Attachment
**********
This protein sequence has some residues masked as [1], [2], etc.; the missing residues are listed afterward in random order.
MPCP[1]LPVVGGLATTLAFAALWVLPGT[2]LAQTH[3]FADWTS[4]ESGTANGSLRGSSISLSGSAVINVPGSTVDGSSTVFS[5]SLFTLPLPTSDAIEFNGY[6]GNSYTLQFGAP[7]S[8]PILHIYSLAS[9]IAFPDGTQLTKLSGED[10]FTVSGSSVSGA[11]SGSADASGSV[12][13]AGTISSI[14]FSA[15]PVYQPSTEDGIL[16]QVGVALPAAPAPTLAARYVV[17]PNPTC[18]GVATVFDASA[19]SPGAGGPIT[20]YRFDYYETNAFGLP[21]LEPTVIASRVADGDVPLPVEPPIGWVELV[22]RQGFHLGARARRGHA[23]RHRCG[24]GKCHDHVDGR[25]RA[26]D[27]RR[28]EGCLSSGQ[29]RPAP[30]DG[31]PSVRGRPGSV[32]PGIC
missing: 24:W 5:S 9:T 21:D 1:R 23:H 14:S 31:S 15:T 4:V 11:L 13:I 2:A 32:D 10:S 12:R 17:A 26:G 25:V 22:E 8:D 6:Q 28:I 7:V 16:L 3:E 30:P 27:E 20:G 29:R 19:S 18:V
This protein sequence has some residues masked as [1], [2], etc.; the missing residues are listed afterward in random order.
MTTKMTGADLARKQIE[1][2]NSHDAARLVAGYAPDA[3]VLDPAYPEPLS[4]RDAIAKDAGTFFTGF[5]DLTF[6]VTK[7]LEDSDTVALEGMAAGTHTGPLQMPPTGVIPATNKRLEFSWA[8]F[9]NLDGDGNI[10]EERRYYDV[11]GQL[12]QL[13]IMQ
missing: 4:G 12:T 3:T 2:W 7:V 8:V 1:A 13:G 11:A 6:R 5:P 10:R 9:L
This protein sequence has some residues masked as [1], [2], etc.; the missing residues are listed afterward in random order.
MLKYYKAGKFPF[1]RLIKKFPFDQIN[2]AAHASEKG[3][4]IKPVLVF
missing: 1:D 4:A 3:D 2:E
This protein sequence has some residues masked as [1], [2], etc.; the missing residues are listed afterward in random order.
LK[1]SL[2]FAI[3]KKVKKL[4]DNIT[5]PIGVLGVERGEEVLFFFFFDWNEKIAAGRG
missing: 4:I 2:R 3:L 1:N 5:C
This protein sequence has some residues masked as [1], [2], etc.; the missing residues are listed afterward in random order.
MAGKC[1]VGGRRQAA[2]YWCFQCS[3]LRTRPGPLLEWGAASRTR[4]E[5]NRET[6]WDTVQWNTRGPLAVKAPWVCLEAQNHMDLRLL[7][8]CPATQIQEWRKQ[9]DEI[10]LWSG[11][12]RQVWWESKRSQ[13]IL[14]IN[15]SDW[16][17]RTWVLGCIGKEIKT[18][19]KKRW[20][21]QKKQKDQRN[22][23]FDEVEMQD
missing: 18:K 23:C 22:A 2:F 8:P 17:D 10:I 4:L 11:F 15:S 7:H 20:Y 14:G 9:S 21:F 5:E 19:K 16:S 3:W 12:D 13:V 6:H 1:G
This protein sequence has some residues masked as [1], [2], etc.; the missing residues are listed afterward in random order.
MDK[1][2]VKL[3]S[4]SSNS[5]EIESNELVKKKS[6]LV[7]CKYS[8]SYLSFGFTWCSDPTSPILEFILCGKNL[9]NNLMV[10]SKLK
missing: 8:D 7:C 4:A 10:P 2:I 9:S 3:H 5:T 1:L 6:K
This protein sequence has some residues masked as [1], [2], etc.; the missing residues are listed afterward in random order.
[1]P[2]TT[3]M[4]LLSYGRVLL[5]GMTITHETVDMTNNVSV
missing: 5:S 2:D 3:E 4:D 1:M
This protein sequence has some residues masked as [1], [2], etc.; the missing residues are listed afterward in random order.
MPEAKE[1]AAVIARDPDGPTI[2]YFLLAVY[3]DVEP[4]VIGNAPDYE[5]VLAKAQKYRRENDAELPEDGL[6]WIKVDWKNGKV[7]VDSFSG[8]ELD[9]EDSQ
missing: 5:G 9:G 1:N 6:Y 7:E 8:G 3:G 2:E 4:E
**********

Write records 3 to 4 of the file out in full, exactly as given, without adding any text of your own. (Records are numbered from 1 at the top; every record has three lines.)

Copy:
This protein sequence has some residues masked as [1], [2], etc.; the missing residues are listed afterward in random order.
MLKYYKAGKFPF[1]RLIKKFPFDQIN[2]AAHASEKG[3][4]IKPVLVF
missing: 1:D 4:A 3:D 2:E
This protein sequence has some residues masked as [1], [2], etc.; the missing residues are listed afterward in random order.
LK[1]SL[2]FAI[3]KKVKKL[4]DNIT[5]PIGVLGVERGEEVLFFFFFDWNEKIAAGRG
missing: 4:I 2:R 3:L 1:N 5:C